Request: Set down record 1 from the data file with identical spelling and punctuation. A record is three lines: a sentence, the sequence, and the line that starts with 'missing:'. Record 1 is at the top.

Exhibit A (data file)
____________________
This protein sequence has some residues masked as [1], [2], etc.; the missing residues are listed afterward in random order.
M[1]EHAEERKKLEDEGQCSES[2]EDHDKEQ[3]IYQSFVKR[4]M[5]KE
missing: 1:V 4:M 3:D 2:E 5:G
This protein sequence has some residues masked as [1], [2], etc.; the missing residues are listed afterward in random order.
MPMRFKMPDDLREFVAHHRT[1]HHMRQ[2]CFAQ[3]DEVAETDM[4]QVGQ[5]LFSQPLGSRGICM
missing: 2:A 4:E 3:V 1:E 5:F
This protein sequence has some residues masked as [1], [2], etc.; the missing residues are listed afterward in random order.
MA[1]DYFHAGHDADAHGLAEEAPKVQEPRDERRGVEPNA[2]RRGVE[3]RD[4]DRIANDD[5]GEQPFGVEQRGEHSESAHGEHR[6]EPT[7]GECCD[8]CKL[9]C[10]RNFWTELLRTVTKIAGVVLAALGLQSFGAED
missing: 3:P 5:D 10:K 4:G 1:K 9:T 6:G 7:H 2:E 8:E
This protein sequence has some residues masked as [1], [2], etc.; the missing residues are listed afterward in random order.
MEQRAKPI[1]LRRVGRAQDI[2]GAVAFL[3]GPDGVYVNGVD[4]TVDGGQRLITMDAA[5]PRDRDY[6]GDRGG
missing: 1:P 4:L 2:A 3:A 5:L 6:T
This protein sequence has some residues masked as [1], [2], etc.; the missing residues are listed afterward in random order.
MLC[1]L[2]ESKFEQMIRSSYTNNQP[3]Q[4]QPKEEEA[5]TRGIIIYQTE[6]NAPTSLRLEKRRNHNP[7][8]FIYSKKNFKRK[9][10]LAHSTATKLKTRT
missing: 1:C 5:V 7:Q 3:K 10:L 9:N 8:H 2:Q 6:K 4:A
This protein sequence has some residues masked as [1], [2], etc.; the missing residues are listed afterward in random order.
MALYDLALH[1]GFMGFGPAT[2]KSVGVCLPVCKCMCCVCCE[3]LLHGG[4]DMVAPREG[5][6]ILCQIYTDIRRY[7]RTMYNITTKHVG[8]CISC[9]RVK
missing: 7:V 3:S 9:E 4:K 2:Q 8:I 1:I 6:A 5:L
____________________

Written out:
This protein sequence has some residues masked as [1], [2], etc.; the missing residues are listed afterward in random order.
M[1]EHAEERKKLEDEGQCSES[2]EDHDKEQ[3]IYQSFVKR[4]M[5]KE
missing: 1:V 4:M 3:D 2:E 5:G